AJ

You can see here that the person who measured the SNES output noticed it was at 32,040 Hz and not 32,000 Hz...(it's at the bottom of the page).
 

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Quote:
Originally Posted by zedrein /forum/post/19520862


Hello all. I am razor close to purchasing a new receiver but one aspect that most intrigues me is if new receivers will accept weird digital formats. For example: I modify alot of old video game consoles to have modern capabilities, one of those consoles, the Super Nintendo Entertainment System, is capable of outputting digital audio with a little bid of soldering, but the format it sends the signal is at 16-bit 32,000 kHz, which is different than the standard 16-bit 44,100 kHz. Most new receivers I see out there claim to be 20 Hz-20 kHz, but that doesn't necessarily mean that it will accept a weird non-standard rate...can you all help me to know which specs to look for to know for sure that the receiver is capable of decoding strange signals?


So have you already modified a SNES? And if so have you connected it digitally to your current receiver?
 

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Discussion Starter · #11 ·

Quote:
Originally Posted by afrogt /forum/post/19525579


So have you already modified a SNES? And if so have you connected it digitally to your current receiver?

Well that's the problem, I currently don't own an AV receiver and I need to know which specs specifically to read so I don't buy something that's not as useful to me. I need a decoder that will be able to read a weird sampling rate like 32,040 Hz otherwise I'll have wasted muh money.
 

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Quote:
Originally Posted by zedrein
You can see here that the person who measured the SNES output noticed it was at 32,040 Hz and not 32,000 Hz...(it's at the bottom of the page).
Again, that is just deviation from a perfect clock and is specific to each SNES unit. Note that the measurer says "my SNES," as in "...my SNES is outputting samples at about 32040Hz." Your SNES unit could output at exactly 32 kHz or 29.995 kHz or 32.025 kHz, for example, depending upon the accuracy of its clock.


AJ
 

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I'm not sure if this is helpful, but I looked up the manual for the DAC in my receiver. http://www.wolfsonmicro.com/document.../en/WM8728.pdf


From page 17:
Quote:
The master clock for WM8728 can range from 128fs to 768fs, where fs is the audio sampling frequency (LRCIN) typically 32kHz, 44.1kHz, 48 kHz, 96kHz, or 192 kHz. The master clock is used to operate with digitial filters and the noise shaping circuits.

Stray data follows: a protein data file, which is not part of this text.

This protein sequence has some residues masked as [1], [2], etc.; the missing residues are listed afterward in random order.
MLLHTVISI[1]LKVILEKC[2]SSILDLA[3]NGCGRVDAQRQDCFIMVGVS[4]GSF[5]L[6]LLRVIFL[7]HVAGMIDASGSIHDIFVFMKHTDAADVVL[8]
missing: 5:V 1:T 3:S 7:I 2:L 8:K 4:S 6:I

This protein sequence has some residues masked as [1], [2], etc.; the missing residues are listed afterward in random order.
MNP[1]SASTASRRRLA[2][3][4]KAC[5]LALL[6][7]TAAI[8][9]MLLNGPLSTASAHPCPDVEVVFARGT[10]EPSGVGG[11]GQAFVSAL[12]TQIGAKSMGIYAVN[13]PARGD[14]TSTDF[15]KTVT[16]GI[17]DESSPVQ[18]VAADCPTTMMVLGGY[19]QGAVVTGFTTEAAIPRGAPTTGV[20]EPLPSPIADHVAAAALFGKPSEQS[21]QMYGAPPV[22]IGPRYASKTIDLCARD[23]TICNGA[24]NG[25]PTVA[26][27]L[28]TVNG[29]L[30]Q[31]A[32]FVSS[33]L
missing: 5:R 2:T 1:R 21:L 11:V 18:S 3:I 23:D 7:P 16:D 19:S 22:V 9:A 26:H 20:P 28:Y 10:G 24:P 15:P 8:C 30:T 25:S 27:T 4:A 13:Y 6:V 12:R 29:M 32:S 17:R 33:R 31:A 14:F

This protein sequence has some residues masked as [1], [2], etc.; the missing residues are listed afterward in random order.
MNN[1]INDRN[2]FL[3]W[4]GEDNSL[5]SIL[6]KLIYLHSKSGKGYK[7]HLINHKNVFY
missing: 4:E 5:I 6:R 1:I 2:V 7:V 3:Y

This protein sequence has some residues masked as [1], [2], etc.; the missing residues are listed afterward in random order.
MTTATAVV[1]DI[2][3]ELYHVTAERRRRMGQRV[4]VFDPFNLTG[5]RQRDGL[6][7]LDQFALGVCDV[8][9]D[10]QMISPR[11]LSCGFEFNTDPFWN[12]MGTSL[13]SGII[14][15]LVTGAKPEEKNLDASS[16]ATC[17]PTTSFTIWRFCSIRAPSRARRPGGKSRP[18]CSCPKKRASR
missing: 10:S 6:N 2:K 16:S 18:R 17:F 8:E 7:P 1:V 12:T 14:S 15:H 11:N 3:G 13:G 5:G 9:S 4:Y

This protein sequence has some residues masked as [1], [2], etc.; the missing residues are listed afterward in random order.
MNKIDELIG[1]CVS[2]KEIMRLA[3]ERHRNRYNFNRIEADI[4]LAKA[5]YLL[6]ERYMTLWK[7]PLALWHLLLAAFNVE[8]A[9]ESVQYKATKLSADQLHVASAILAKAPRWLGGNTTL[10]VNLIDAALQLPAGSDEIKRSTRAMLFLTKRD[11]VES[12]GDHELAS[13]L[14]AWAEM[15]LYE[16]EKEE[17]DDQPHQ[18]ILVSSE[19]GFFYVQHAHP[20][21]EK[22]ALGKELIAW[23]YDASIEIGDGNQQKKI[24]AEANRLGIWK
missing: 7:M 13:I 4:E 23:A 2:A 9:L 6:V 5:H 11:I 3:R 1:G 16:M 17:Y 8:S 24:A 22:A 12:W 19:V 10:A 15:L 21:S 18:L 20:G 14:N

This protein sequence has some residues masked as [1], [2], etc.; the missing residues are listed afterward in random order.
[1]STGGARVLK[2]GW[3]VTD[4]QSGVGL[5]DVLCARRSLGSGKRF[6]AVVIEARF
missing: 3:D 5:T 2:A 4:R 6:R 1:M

The WM8728 has a master clock detection circuit that automatically determines the relationship between the mast clock frequency and the sampling rate (to within +/- 32 system clocks). If there is a greater than 32 clocks error, the interface shuts down the DAC and mutes the output. The master clock should be synchronized with LRCIN, although the WM8728 is tolerant of phase differences or jitter on this clock. See table 1

Table 1 shows that a master clock rate of 8.192 MHz (the clock rate from the original article) and a sampling rate of 32kHz means the clock ticks at 256 times the sampling rate.


EDIT: I can confirm that my receiver will handle at least some sampling rates beyond the ones listed above, including 88.2 and 176.4 (using my ps3 to upsample), so it is not an exhaustive list.
 

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Discussion Starter · #17 ·

Quote:
Originally Posted by M Code /forum/post/19526428


Why not take your Nintendo (32kHz) device to an audio store, connect it up and see if it decodes properly..


Just my $0.02...
Quote:
Originally Posted by busky2k /forum/post/19527097


I seriously doubt that there would be any quality increase using a digital transport from the SNES to the receiver. No point pulling your hair out for it! Does the output even conform to S/PDIF?

The problem is there are no brick and mortar stores locally that carry high end AV receivers (as you can imagine, I live in a very small town). So I am going to have to buy a unit online thus I need to know which specs are going to affect me in my quest to mod my SNES. Busky, you have to realize that Nintendo was using DAC's from 1989 to convert the digital audio signal into analog, you can imagine that DSP's nowadays are much better for significantly cheaper and YES, the chip used in this mod reformats the raw digital audio from the SNES into the S/PDIF format. Plus I've read the testimonials from people that have actually performed this mod and they unanimously agree that it's well worth it, no more 60 Hz hum, all the highs, mids, and lows are much richer and more articulate. Besides, aren't we all audiophiles here? I don't think it's a strange obsession to pursue tapping the best possible signal from one of the most highly regarded audio chips in gaming history, I love the Super NES and I love crystal clear audio, it only makes sense.